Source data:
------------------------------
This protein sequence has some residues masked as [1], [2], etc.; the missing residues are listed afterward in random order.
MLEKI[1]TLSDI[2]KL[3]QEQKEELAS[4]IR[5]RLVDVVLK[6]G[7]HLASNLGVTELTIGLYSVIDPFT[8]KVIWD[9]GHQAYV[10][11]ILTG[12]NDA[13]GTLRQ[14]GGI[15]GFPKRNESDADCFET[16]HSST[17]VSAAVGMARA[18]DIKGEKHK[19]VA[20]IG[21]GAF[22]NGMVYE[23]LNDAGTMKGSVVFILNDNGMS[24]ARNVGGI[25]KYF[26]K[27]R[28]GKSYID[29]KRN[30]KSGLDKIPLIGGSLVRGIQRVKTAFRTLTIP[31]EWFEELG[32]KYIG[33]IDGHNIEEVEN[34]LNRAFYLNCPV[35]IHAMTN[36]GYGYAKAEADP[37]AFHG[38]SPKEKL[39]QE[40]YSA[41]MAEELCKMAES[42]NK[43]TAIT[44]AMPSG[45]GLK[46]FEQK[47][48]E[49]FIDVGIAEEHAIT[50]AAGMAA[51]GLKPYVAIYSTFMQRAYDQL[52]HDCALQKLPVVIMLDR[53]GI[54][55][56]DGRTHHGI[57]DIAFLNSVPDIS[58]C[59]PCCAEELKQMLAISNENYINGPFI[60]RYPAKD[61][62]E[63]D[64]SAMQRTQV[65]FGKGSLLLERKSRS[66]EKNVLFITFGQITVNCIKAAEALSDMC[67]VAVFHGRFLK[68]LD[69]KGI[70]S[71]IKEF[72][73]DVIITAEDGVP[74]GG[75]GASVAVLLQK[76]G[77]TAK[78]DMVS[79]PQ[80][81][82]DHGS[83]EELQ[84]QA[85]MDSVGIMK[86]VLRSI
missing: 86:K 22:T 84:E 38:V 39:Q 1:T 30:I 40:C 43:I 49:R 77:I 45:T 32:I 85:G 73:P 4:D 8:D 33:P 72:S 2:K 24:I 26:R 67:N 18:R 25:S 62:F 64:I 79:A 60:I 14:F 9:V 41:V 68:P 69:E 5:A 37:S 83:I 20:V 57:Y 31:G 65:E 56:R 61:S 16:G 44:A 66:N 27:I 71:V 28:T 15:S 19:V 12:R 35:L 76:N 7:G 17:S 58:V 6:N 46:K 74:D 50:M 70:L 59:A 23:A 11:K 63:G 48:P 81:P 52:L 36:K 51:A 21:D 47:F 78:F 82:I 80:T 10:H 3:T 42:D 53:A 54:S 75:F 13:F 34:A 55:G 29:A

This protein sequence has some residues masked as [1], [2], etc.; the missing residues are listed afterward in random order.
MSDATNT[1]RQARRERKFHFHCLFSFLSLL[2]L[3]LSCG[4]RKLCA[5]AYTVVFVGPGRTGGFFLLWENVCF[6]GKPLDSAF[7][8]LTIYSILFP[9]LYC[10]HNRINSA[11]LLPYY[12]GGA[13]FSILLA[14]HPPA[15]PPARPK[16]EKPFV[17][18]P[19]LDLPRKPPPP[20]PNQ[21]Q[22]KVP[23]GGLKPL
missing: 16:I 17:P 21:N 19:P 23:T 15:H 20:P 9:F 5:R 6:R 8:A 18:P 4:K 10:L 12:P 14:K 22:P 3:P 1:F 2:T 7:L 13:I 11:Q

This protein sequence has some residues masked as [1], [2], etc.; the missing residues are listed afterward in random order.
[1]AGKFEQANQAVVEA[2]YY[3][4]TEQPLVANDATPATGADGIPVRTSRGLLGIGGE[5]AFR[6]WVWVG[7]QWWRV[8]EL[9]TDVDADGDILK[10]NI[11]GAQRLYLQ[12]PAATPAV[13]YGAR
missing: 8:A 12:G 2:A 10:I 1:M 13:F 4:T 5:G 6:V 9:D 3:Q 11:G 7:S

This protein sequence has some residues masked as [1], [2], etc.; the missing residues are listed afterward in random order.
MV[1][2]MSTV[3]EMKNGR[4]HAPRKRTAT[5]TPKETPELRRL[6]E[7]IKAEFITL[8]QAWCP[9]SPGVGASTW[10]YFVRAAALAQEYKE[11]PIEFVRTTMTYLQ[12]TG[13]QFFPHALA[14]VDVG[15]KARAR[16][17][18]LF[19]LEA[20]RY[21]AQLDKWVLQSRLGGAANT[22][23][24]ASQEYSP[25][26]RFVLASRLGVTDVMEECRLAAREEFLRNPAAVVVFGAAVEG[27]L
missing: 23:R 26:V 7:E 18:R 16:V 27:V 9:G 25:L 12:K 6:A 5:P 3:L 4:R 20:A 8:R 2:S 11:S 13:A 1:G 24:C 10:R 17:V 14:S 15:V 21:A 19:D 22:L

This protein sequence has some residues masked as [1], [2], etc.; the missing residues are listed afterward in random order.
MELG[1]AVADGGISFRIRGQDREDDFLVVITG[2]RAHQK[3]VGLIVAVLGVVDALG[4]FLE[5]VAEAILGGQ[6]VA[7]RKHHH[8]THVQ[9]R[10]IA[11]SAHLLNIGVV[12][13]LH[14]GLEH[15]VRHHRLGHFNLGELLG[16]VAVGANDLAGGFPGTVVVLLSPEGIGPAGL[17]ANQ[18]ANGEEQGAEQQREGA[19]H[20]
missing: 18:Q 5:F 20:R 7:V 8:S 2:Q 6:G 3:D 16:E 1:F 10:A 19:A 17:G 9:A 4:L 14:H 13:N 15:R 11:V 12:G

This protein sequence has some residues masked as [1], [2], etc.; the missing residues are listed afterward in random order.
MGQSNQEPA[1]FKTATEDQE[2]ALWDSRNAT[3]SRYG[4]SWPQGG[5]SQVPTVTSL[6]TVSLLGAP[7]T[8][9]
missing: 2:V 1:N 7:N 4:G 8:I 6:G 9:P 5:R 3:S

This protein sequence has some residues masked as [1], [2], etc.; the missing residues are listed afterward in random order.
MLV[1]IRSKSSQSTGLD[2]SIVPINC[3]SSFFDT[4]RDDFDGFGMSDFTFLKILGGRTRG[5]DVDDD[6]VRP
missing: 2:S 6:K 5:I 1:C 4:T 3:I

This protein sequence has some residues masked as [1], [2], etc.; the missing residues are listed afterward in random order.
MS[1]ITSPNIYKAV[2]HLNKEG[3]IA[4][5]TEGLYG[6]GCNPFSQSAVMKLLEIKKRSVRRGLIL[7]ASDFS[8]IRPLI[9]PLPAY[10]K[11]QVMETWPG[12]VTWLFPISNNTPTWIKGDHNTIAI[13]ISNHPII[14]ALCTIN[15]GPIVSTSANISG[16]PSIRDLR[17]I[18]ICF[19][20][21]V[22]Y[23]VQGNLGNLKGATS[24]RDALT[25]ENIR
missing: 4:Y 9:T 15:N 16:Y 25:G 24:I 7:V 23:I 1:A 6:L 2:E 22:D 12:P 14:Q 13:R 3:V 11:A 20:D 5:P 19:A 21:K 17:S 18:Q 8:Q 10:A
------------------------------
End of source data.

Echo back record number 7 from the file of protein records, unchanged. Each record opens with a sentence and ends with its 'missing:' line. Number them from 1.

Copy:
This protein sequence has some residues masked as [1], [2], etc.; the missing residues are listed afterward in random order.
MLV[1]IRSKSSQSTGLD[2]SIVPINC[3]SSFFDT[4]RDDFDGFGMSDFTFLKILGGRTRG[5]DVDDD[6]VRP
missing: 2:S 6:K 5:I 1:C 4:T 3:I